Rating the Live Action Short Nominees

Many blockbuster directors got their start directing shorts and the group of nominees this year should once again prove a stepping stone for talented directors to break through.  Check out my reviews of each as well as where to see them.

Feeling Through
Nominees Doug Rolland and Susan Ruzenski
Watch on YouTube

A homeless teen helps a DeafBlind man who requires assistance.

The least harsh of all the nominees, Feeling Through features two of the best performances from Steven Prescod and deafblind actor Robert Turango.  Presented with the upmost compassion, the two actors play off each other and offer a lesson in empathy.  Avoids the cliched “who is really helping who” narrative in the smoothest of ways.  This one will stick with you.

Score: 4.0/5.0

The Letter Room
Nominees Elvira Lind and Sofia Sondervan
Watch on Topic (7-day free trial)

A prison guard who sorts through inmate’s correspondence finds himself attached to a particular letter to a death row inmate

Starring Oscar Issac, the main character is a conundrum, wanting to advance himself in his field, but seeming to actively hate it.  His new position gives him uncomfortable insight into the minds of these inmates, but how far should he go and how comfortable should he be doing it.  Another solid ending, but the characterization is all over the place.  Well-intended, but clumsy.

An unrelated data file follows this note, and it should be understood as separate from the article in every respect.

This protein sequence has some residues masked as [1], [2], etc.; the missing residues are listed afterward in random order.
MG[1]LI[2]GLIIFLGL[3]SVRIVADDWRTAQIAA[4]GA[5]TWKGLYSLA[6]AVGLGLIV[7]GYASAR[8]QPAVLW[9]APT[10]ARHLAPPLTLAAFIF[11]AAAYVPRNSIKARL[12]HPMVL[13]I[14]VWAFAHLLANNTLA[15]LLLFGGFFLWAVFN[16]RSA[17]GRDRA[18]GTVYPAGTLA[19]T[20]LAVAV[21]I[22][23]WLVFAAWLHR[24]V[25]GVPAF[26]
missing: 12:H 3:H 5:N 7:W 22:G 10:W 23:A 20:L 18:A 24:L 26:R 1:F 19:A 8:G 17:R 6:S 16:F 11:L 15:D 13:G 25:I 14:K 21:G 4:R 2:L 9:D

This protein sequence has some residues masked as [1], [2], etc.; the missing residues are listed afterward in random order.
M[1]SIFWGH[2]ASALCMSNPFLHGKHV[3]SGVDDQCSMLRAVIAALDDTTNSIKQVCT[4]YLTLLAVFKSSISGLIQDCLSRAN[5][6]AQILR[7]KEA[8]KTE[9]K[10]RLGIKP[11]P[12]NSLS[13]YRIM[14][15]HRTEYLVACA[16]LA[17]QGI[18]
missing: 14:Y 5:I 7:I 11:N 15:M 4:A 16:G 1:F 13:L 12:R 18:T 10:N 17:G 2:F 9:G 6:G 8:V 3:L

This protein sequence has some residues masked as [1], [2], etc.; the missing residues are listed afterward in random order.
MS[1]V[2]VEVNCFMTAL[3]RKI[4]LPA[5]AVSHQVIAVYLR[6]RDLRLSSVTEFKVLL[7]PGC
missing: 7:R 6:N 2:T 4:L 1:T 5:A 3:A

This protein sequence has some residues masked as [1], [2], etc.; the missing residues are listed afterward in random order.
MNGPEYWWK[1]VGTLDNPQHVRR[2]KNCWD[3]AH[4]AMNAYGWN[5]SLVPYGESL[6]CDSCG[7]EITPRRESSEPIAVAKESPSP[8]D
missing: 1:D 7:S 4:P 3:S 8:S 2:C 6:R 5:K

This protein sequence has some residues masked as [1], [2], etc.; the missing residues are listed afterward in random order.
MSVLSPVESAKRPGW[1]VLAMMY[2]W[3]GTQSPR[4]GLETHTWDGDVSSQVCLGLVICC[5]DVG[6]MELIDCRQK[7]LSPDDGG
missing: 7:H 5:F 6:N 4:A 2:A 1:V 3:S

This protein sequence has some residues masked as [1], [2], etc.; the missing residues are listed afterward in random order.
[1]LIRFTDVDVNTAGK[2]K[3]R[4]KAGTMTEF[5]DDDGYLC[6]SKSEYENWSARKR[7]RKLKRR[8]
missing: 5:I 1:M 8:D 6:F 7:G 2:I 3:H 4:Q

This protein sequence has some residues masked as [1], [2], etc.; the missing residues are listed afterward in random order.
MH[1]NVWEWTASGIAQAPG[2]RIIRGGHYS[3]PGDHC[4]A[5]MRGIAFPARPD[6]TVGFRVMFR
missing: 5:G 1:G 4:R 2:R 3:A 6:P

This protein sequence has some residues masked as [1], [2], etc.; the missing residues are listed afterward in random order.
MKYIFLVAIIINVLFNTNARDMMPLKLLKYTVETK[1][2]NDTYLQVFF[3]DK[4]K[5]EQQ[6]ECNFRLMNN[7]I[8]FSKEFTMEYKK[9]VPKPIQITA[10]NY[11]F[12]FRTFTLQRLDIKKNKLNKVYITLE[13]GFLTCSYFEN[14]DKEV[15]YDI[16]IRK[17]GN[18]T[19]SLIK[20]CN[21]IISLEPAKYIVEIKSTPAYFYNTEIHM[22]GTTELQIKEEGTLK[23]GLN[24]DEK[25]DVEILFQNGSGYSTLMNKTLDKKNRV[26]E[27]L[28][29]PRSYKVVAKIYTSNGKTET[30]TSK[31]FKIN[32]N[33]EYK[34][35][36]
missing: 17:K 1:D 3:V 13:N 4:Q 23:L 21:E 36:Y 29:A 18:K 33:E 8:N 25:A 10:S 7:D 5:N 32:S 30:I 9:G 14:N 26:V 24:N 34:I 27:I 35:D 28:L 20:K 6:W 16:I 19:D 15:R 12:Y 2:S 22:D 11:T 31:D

Score: 3.0/5.0

The Present
Nominee Farah Nabulsi
Watch on Netflix

A Palestinian man and his daughter attempt to buy a present for his wife on their anniversary.

No other film gave me more anxiety than this one as Saleh Bakri and Mariam Kanj show an authentic father-daughter connection.  The struggles of the Palestinian people are on full display, with Israeli soldiers taking every action out of the context of humanity.  Features the best ending of the shorts.  I had to cuddle with my daughter during my watch to relieve my anxiety.  A masterwork of tension.

Score: 4.5/5.0

Two Distant Strangers
Nominees Travon Free and Martin Desmond Roe
Watch on Netflix

A black man attempts to get home to his dog but has to relive the same day over-and-over where he is killed by the same police officer

New versions of Groundhog Day are nothing new, but constantly clashing tones muddle the message.  Sometimes, it feels like there should be a comedic element, but it never comes, while also never delving into the inherent darkness of the material.  Time loop films always suffer from the question of why, but the message of an unnecessarily repeating cycle of violence is hammered home more than once without explaining the loop itself.  The film does feature a sensitive lead performance from Joey Bada$$.

Score: 3.0/5.0

White Eye
Nominee Delphine Girard
Watch here

A man finds his stolen bike is the possession of another stranger.

The most gimmicky of the nominees, White Eye is another Palestinian entry, but presented as a single take.  Despite the masterful setup of the film’s environment and majestically shot, the story gets in the way.  Presented as a morality tale where even the best intentions have horrible consequences, the film can’t stick the landing and ends on an empty gesture that passes itself off as righteousness.

Score: 2.5/5.0

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